Paris celebrates the night with Sacai, Y/Project and Valli
Many collections have been returning to a certain sophistication at this season's Paris Fashion Week, with models wearing elongated silhouettes, elevated with sparkling earrings and necklaces. And the trend was especially pronounced on Monday, as Sacai, Y/Project and Giambattista Valli hosted glamorous runway shows for refined ladies.
With their high-heeled boots, long leather gloves, statement earrings, pearl necklaces and golden chain chokers, the women on Sacai's catwalk strode through the night under continuously sweeping spotlights. For next winter, Chitose Abe opted for an ultra-chic wardrobe, where, for the first time, eveningwear played a starring role.
Most notably, evening pieces were fused with outerwear to make unique hybrid looks, a mix which gave formal outfits an everyday feel and vice-versa. Satin sheath dresses incorporated long coats or took on the guise of elegant suits, some of which were blended into sumptuous white cable-knit jumpers. Bombers were extended to the ground, where they meshed with organza to become original parachute dresses.
The collar and placket of a white shirt appeared on flowing ensembles tailored in classic menswear fabrics, and creative director Chitose Abe also opened trousers out, laying them flat and applying the two large legs to the front or back of a dress for a trompe l’œil effect. Black trousers were attached like a loincloth to a t-shirt dress, as well as to white shirt dresses.
This season the construction was built around a kind of long, loose tunic, to which different pieces of fabric were grafted, revealing another facet of the garments as they moved to create a kind of two-in-one look – "a fourth dimension silhouette," as the Japanese designer put it.
Weighty gold chain necklaces and large white pearls also put in an appearance at Y/Project, although the latter were used to decorate black pumps, along with finer gold chains, which were wrapped around shoes, but also around a spider's web bustier. Sexy striped stockings were reimagined as sheaths that were split at the front and back and worn with a simple pant or a bodysuit and top.
Shiny, undulating ribbons were used to create an improvised evening gown beneath a tunic in black organza, while part of a puffy golden dress was tucked into a boot. An imposing black velvet cape dress with a turned-up collar leant a queenly air of haughtiness to the model wearing it as she closed the show majestically.
As he does every season, creative director Glenn Martens had fun blurring the boundaries of couture, exploring all kinds of new construction techniques. For Fall/Winter 2020-21, he concentrated on the pelvis, which appeared to be clasped by the two halves of a mussel shell formed by a high-riding pant cut into a V at the waist.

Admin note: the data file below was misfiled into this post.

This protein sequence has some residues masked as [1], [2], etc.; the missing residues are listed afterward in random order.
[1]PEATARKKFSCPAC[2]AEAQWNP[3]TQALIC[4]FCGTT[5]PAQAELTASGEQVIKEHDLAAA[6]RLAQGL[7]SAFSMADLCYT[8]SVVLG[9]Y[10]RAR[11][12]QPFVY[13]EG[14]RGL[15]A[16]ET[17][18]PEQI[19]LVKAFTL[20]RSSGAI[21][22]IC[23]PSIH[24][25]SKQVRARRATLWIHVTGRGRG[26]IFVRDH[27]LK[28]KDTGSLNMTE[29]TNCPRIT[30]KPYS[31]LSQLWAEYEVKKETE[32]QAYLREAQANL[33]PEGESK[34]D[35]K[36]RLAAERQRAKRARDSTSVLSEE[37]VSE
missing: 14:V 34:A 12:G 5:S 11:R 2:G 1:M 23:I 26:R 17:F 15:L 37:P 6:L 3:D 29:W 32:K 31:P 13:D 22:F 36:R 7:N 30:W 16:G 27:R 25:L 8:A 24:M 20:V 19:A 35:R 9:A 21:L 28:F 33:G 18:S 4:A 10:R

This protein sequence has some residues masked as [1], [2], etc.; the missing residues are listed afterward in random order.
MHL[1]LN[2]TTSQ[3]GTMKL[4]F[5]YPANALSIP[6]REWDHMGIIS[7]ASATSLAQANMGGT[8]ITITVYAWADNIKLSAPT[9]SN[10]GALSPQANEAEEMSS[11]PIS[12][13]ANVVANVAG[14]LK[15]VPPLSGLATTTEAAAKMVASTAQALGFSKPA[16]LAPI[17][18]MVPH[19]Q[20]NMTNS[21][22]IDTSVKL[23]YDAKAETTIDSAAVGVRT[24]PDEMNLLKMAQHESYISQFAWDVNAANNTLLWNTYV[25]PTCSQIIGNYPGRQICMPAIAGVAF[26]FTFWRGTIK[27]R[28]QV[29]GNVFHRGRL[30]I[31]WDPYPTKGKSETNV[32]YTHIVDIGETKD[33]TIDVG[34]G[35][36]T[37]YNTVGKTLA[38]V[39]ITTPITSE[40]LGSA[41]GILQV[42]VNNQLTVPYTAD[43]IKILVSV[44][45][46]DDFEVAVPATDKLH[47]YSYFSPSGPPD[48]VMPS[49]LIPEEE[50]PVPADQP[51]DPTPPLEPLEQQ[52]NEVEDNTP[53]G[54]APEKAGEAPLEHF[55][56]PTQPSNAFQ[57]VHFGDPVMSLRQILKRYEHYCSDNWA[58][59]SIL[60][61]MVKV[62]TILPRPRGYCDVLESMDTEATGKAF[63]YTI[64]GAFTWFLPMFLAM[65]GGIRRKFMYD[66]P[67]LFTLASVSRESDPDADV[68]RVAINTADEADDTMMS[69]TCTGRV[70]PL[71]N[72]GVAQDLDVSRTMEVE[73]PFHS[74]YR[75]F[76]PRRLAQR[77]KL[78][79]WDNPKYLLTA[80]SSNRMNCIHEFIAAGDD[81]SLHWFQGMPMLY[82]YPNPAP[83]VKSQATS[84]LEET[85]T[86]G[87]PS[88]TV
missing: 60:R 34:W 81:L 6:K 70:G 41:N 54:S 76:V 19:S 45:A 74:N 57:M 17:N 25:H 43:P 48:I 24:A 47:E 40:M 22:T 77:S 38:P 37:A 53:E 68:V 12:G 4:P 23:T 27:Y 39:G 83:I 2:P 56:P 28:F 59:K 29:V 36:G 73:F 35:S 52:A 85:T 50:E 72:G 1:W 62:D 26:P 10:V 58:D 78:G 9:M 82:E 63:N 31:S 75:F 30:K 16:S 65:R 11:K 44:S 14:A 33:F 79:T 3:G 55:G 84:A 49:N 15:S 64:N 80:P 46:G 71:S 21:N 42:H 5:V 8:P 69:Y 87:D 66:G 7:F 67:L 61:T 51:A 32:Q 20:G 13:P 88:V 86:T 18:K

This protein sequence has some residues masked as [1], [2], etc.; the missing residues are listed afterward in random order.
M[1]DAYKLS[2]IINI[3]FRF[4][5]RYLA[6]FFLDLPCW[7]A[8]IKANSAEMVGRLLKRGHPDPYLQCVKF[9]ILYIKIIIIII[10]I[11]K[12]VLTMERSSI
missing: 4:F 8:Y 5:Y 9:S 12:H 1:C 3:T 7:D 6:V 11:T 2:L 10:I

These trousers were split at the crotch into two ogive-shaped petals which rose up the models' hips, a balance-defying shape that the designer repeated in a wide range of pieces, ranging from tops to bodices and jackets which plunged into funnel-like skirts. The highlights among these looks were a set of incredible suits with bodysuit-blazers, while elsewhere these V-cut trousers revealed an integrated thong.
In the remainder of the collection, the fabric of tops, trousers and skirts was wrapped around models' waists for increased volume, while shirts that had been folded lengthwise were fastened to the straps of tops, like scarves. Jersey dresses were corkscrewed at the waist and scarfs were wrapped around models' wrists like XXL bracelets or around their arms to serve as original pouches.
Pearls were back with a vengeance at Giambattista Valli, where the models wrapped themselves up in multiple long strings of them. The Italian couturier made this collection with the classic Parisienne in mind, sending out young girls who appeared to be on the cusp of womanhood and walked in flat mocassins or boots, donning opera gloves and pastel pink outfits exuding delicate lightness. Some topped their looks off with a black velvet hair bow or a little crystal-encrusted veil.
The wardrobe's palette focused on contrasting shades, such as pink and black, revealing the ambivalent nature of Valli's Parisienne, who was both romantic and seductive, and had a strong personality. The models alternated mini-dresses and little coats and skirt suits with flouncier floor-length dresses in silk, tulle and satin, while ostrich feathers adding an airy edge to proceedings.
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